At the Giant Eagle Market District Cooking School in Robinson Township, kids can choose from a variety of classes with hands-on instruction from store chefs.

Each month a different themed class is offered for three age ranges: Small Fry for kids five to eight, Tween Chef for kids nine to 12 and Teenagers in the Kitchen for kids 13 to 17. All classes are held in the state-of-the-art kitchen which has multiple cooking stations stocked with everything you need to prepare something tasty. Upcoming classes include Fall Baking, Movie Snacks and Halloween Treats.

Want more grocery store options for kids? The new Fox Chapel Market District offers monthly cooking classes for kids and both McGinnis Sisters and Whole Foods offer the occasional cooking event for children. Also make sure to check out the Whole Foods parents and kids webpage, which is filled with delicious recipes, nutrition tips, meal planning ideas and helpful videos.

Retail Stores

Williams-Sonoma, a specialty store known for its gourmet cookware and home furnishings, has three locations in the Pittsburgh area. Did you know that each store hosts monthly Junior Chef classes for kids? And they’re free! In the on-site kitchen, instructors teach kids how to make yummy recipes for main courses, desserts and snacks. Look for the upcoming Little Chef class called Make Dinner for the Family, suitable for kids ages eight to 13.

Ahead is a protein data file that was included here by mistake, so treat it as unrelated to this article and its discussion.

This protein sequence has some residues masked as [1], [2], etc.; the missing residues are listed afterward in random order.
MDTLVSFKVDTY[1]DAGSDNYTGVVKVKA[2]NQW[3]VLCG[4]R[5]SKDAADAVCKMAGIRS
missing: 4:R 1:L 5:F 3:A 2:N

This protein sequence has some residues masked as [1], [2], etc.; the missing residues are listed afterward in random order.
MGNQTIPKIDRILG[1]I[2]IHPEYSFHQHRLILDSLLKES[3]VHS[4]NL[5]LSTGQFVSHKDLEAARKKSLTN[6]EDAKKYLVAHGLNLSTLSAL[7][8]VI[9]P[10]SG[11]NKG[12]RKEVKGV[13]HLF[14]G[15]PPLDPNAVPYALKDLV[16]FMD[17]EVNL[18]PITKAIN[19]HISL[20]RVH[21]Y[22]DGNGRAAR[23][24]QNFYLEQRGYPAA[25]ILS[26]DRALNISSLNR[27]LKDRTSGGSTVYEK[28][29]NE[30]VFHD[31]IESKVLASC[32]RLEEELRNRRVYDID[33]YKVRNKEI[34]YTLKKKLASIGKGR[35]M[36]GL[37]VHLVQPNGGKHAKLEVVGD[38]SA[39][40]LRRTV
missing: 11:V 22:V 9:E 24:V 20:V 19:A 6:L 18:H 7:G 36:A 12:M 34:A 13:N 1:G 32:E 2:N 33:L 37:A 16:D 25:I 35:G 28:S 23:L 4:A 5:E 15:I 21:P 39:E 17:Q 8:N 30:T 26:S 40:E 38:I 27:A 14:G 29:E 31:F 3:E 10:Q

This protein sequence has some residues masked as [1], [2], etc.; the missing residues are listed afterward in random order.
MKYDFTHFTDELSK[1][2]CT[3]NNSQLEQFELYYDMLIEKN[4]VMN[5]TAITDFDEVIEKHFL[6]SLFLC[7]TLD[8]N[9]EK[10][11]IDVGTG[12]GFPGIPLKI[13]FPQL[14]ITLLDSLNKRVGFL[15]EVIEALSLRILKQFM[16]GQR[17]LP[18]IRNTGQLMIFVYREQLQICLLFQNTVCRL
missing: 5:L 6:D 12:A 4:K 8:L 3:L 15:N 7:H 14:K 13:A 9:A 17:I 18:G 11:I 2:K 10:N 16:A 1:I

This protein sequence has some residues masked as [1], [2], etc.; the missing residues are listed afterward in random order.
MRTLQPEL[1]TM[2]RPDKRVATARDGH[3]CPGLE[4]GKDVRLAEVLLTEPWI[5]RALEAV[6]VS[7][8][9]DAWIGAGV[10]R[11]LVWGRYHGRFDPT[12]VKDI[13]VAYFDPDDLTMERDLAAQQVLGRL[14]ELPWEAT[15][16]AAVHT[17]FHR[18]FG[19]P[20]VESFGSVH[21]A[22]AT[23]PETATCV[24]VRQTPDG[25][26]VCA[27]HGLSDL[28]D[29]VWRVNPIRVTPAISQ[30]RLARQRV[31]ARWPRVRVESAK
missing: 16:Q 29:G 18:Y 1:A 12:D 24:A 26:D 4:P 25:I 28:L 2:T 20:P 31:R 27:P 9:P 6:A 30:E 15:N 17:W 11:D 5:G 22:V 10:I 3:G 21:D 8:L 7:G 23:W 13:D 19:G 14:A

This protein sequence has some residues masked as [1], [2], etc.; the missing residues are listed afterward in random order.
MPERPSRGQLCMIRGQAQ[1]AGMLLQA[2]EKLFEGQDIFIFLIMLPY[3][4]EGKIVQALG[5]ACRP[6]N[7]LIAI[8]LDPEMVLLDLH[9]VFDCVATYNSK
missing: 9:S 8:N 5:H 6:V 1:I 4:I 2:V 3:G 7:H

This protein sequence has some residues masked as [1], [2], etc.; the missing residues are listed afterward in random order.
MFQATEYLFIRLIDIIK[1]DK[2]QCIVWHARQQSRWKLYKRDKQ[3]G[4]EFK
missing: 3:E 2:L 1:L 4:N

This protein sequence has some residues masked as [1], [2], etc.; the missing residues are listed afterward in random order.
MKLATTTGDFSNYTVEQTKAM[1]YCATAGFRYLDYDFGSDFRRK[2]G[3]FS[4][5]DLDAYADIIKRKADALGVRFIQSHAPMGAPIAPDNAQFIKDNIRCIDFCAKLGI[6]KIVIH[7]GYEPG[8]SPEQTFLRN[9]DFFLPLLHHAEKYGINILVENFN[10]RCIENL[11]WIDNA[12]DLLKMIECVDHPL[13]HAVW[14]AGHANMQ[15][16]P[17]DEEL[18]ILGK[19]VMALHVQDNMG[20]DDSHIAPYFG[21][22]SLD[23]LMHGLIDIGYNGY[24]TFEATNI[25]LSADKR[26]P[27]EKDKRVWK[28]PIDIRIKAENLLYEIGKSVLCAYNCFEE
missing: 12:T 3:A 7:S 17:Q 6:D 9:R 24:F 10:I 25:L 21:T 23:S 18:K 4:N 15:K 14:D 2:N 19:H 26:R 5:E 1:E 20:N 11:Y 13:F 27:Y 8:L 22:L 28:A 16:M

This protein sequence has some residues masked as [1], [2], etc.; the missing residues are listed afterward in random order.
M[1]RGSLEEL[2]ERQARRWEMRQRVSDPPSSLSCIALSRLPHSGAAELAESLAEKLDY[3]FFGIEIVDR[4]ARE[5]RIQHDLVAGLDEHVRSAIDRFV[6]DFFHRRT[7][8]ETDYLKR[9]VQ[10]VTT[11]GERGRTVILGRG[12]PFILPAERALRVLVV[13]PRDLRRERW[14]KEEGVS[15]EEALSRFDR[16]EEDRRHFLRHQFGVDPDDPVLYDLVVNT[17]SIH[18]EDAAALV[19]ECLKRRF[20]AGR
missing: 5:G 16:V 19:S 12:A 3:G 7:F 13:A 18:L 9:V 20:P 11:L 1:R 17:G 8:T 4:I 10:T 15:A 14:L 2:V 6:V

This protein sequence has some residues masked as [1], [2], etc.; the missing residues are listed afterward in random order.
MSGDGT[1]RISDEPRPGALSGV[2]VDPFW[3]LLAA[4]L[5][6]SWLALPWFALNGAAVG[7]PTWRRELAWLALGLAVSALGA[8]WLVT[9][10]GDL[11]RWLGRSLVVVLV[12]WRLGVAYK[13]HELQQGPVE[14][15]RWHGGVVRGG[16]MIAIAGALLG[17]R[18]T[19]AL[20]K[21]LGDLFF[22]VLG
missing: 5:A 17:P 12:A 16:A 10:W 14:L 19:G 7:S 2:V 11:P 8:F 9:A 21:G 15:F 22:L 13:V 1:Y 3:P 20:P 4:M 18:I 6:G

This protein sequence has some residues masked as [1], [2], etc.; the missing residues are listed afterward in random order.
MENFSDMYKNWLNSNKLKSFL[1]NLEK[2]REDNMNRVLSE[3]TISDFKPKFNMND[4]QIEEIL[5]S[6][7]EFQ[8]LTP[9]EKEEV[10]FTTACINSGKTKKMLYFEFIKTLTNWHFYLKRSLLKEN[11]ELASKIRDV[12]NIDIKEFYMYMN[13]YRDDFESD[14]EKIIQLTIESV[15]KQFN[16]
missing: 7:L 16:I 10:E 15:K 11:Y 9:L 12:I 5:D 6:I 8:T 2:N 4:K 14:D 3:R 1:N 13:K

If your child enjoys the creative aspect of decorating sweet treats, inquire at Jo-Ann Fabric and Craft Store or Michaels for kid-friendly options including upcoming Halloween-themed classes called Very Hairy and Scary Cupcakes and Candy Corn Characters where students use buttercream icing to learn a variety of decorating techniques.

Kayla Younger learns how to make sauerkraut with special guest Fermentation on Wheels during a Youth Cook workshop
Youth Cook Workshop at the Children’s Museum, Photo courtesy of Children’s Museum

Museums and other community resources

The Children’s Museum of Pittsburgh maintains a wonderful garden that allows visitors to learn about various edible plants and flowers. Look on the museum’s events calendar for seasonal classes about gardening and cooking with fresh ingredients. The Cook It! series encourages families to prepare delicious recipes through interactive cooking demonstrations which often incorporate items from the museum garden. The Youth Cook! series for kids ages 10 and older brings in guest chefs to teach basic kitchen skills through yummy recipes like roasted butternut squash salad, banana pancakes and salsa.

Youth cook workshop at the Children's Museum, Photo courtesy of the Children's Museum of Pittsburgh
Youth cook workshop at the Children’s Museum, Photo courtesy of the Children’s Museum of Pittsburgh

Phipps Conservatory occasionally offers kids’ cooking classes as part of a broader theme of learning about how plants and vegetables make it to our plate. This fall, Phipps will host an Evening Ed-venture: Fun with Food session for kids ages 6 to 9. While parents enjoy an evening out (date night!), children will be learning about food through crafts, games and cooking activities. For healthy shopping advice at the grocery store, try the Green Light Foods phone app developed by Phipps (in collaboration with Carnegie Mellon University students, Red House Communications and Wahila Creative) through the Let’s Move Pittsburgh program.